It is very common for many children especially toddlers to be picky eaters. Sometimes they will get fixated on one or two foods. In general, they want to eat what they see their siblings and parents eat. If their brother or sister is eating a cookie you can’t expect them to eat an apple!

Here we share six ways you can help improve the nutrition of you and your family.

1. Remove junk food from your home

This helps remove the temptation. Remove things like candy, soda, juice, chips, cake and cookies. If it is not there, then they cannot eat it.

2. Offer healthy alternatives

Foods like fruit, vegetables, and nuts (provided there are no nut allergies). Have some fruit and vegetables cut up and ready to eat.

3. Take your children food shopping with you

Having your children pick out healthy foods with you, will encourage them to eat those foods. It gives them a feeling of control and responsibility.

4. Involve your children in cooking their meals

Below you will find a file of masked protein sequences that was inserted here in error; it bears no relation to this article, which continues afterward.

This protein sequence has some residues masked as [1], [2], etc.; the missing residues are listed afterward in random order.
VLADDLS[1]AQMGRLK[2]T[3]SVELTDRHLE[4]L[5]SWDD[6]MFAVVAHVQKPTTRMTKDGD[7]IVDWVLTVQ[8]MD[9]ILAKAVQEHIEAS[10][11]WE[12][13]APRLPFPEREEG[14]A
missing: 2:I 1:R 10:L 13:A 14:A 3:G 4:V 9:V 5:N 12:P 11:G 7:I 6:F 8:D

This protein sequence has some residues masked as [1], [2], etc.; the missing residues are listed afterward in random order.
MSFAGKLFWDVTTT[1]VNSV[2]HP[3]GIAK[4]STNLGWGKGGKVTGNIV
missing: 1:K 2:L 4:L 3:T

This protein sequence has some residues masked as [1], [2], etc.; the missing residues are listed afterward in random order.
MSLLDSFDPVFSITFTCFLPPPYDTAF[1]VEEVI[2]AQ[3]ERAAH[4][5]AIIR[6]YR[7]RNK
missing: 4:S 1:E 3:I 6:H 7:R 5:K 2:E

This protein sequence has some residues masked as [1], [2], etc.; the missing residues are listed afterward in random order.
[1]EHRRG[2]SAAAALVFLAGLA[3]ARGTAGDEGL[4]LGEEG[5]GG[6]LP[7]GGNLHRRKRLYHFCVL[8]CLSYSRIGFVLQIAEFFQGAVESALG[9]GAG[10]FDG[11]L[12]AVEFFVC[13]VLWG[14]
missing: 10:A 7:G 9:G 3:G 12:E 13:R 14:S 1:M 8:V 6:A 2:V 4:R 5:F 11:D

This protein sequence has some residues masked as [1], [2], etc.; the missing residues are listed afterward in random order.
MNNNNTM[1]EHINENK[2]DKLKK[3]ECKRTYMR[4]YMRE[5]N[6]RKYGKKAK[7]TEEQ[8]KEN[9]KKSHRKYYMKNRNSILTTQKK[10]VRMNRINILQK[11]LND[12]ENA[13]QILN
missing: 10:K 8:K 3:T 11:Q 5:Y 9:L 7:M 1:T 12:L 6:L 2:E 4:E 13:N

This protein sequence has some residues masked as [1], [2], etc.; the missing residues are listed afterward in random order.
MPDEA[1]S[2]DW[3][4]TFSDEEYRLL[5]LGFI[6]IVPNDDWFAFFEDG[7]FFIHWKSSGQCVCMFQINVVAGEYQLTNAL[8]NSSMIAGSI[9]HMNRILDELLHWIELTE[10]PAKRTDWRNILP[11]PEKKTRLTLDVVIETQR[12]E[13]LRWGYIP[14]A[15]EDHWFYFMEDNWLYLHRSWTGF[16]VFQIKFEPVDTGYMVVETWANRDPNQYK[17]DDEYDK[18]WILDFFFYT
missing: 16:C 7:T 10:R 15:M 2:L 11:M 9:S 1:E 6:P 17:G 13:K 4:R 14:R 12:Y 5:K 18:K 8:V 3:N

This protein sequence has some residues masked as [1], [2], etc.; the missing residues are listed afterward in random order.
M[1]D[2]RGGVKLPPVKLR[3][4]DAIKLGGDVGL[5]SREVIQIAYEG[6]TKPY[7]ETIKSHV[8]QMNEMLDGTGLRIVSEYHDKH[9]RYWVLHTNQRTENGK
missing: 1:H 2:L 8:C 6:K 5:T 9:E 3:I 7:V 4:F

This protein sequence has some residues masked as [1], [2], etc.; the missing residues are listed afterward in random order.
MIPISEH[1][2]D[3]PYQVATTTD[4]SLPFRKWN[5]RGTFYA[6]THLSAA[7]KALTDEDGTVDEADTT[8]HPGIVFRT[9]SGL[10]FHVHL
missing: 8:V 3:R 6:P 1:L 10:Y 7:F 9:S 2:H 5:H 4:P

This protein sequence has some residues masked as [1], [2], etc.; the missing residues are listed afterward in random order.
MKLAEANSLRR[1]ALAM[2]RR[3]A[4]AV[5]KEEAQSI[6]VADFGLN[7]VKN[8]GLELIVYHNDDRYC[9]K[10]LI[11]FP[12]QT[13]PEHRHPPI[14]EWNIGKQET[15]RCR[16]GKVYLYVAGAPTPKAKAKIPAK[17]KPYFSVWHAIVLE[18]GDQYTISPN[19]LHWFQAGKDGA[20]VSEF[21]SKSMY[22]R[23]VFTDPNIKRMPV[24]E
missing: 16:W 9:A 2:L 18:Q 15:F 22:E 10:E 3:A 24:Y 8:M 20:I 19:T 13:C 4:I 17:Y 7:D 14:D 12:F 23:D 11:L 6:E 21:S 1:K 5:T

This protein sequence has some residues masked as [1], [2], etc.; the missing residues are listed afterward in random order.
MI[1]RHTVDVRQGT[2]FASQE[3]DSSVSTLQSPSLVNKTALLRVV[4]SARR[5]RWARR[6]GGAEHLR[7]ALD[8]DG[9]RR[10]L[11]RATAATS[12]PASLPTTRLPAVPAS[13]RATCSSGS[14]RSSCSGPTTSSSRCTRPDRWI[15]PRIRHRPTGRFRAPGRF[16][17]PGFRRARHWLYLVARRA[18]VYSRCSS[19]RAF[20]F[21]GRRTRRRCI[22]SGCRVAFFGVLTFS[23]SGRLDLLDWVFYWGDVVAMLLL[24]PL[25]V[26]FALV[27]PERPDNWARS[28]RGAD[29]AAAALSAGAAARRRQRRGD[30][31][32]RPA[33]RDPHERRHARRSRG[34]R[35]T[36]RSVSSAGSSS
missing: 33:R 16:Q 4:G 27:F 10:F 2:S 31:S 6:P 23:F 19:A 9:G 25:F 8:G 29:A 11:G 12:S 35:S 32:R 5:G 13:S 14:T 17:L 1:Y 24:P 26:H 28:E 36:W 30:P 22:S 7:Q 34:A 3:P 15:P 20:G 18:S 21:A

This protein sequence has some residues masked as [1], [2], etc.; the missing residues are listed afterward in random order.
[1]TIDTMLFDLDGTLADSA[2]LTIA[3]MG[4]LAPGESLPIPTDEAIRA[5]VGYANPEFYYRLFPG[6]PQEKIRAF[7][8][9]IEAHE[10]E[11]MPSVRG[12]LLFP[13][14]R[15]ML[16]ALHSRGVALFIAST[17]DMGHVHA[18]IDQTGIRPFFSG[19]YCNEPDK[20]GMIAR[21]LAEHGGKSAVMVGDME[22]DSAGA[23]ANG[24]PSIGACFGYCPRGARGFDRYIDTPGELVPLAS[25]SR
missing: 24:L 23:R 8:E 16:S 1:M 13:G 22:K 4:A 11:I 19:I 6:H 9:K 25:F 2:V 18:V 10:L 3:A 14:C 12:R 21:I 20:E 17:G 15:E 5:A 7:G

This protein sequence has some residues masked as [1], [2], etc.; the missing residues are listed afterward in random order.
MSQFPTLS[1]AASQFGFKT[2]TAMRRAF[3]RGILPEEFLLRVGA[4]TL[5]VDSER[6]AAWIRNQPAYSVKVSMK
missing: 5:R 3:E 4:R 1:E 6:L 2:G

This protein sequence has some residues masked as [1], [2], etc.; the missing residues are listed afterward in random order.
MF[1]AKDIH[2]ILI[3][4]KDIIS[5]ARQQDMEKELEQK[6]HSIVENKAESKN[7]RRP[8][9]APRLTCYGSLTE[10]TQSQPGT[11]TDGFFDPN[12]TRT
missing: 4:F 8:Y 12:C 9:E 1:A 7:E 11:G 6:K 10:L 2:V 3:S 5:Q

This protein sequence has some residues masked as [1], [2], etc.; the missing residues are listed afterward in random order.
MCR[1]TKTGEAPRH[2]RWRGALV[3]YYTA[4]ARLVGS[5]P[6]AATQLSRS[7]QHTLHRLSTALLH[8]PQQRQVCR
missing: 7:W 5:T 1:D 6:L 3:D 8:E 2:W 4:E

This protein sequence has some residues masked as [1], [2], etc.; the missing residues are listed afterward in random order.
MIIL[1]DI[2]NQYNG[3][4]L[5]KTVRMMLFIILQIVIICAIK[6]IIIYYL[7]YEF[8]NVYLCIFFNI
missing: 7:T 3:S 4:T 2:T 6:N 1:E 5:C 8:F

Allowing them to help prepare the meal encourages them to eat the meal. You can also use this time to learn what they like or don’t like.

5. Encourage a variety of different color foods

Have your children associate the colors with the different foods. Plus, different color foods contain different vitamins and minerals.

6. Set an example for your children by eating a healthy diet

Children often mimic their parents as well as their peers. According to an article entitled “Influences on the Development of Children’s Eating Behaviours: From Infancy to Adolescence”, by Dr, Leann Birch, Jennifer S. Savage, and Alison Ventura: “Children learn about food by observing the eating behaviors modeled by others. For example, research reveals that children’s intake of fruits, vegetables, and milk increased after observing adults consuming the foods.35 When children observed the eating behavior of their peers, the effect was similar such that selection and consumption of vegetables increased.36 Thus, positive social modeling is an indirect, yet effective practice for promoting healthier diets in children.”